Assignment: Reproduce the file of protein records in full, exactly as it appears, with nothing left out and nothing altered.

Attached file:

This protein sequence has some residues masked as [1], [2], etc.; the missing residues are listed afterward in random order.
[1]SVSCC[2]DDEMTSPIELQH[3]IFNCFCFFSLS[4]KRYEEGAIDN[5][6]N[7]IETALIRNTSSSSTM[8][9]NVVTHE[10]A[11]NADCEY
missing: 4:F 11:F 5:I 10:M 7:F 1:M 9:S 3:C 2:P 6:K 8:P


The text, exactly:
This protein sequence has some residues masked as [1], [2], etc.; the missing residues are listed afterward in random order.
[1]SVSCC[2]DDEMTSPIELQH[3]IFNCFCFFSLS[4]KRYEEGAIDN[5][6]N[7]IETALIRNTSSSSTM[8][9]NVVTHE[10]A[11]NADCEY
missing: 4:F 11:F 5:I 10:M 7:F 1:M 9:S 3:C 2:P 6:K 8:P